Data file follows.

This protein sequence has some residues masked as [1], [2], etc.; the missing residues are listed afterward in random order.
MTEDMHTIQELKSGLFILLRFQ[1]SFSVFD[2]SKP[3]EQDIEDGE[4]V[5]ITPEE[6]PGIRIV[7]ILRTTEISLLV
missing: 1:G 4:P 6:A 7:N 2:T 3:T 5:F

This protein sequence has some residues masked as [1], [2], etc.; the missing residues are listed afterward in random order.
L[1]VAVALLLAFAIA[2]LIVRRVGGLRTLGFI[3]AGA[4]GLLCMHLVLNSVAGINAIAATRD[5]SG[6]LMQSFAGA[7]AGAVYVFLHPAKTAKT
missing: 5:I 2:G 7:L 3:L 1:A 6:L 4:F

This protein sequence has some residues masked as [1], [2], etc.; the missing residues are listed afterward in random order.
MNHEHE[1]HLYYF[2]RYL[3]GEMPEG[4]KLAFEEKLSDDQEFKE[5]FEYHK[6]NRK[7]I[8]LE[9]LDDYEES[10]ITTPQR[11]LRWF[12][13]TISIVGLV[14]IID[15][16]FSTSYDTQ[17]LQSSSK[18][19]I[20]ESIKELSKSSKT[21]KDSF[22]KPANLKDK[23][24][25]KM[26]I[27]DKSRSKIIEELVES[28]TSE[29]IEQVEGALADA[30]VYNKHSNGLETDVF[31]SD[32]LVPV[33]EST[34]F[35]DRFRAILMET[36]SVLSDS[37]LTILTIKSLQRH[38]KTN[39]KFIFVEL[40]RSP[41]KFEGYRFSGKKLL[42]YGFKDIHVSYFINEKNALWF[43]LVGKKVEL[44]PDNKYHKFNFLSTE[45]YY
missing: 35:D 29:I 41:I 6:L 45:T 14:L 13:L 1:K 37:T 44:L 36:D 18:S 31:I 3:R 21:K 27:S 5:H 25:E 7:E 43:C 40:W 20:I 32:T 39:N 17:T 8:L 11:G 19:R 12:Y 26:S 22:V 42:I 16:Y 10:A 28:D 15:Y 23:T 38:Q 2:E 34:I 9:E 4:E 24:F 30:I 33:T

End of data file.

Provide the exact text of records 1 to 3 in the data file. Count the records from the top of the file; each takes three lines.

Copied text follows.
This protein sequence has some residues masked as [1], [2], etc.; the missing residues are listed afterward in random order.
MTEDMHTIQELKSGLFILLRFQ[1]SFSVFD[2]SKP[3]EQDIEDGE[4]V[5]ITPEE[6]PGIRIV[7]ILRTTEISLLV
missing: 1:G 4:P 6:A 7:N 2:T 3:T 5:F

This protein sequence has some residues masked as [1], [2], etc.; the missing residues are listed afterward in random order.
L[1]VAVALLLAFAIA[2]LIVRRVGGLRTLGFI[3]AGA[4]GLLCMHLVLNSVAGINAIAATRD[5]SG[6]LMQSFAGA[7]AGAVYVFLHPAKTAKT
missing: 5:I 2:G 7:L 3:L 1:A 6:L 4:F

This protein sequence has some residues masked as [1], [2], etc.; the missing residues are listed afterward in random order.
MNHEHE[1]HLYYF[2]RYL[3]GEMPEG[4]KLAFEEKLSDDQEFKE[5]FEYHK[6]NRK[7]I[8]LE[9]LDDYEES[10]ITTPQR[11]LRWF[12][13]TISIVGLV[14]IID[15][16]FSTSYDTQ[17]LQSSSK[18][19]I[20]ESIKELSKSSKT[21]KDSF[22]KPANLKDK[23][24][25]KM[26]I[27]DKSRSKIIEELVES[28]TSE[29]IEQVEGALADA[30]VYNKHSNGLETDVF[31]SD[32]LVPV[33]EST[34]F[35]DRFRAILMET[36]SVLSDS[37]LTILTIKSLQRH[38]KTN[39]KFIFVEL[40]RSP[41]KFEGYRFSGKKLL[42]YGFKDIHVSYFINEKNALWF[43]LVGKKVEL[44]PDNKYHKFNFLSTE[45]YY
missing: 35:D 29:I 41:I 6:L 45:T 14:L 13:L 1:K 37:T 44:L 36:D 18:S 31:I 3:R 21:K 27:S 5:H 25:E 7:E 43:C 40:W 20:I 32:T 39:N 17:T 8:L 11:G 19:R 12:Y 26:S 22:V 42:I 16:Y 10:A 28:D 15:Y 23:T 38:Q 2:E 34:I 9:E 4:E 24:F 30:I 33:T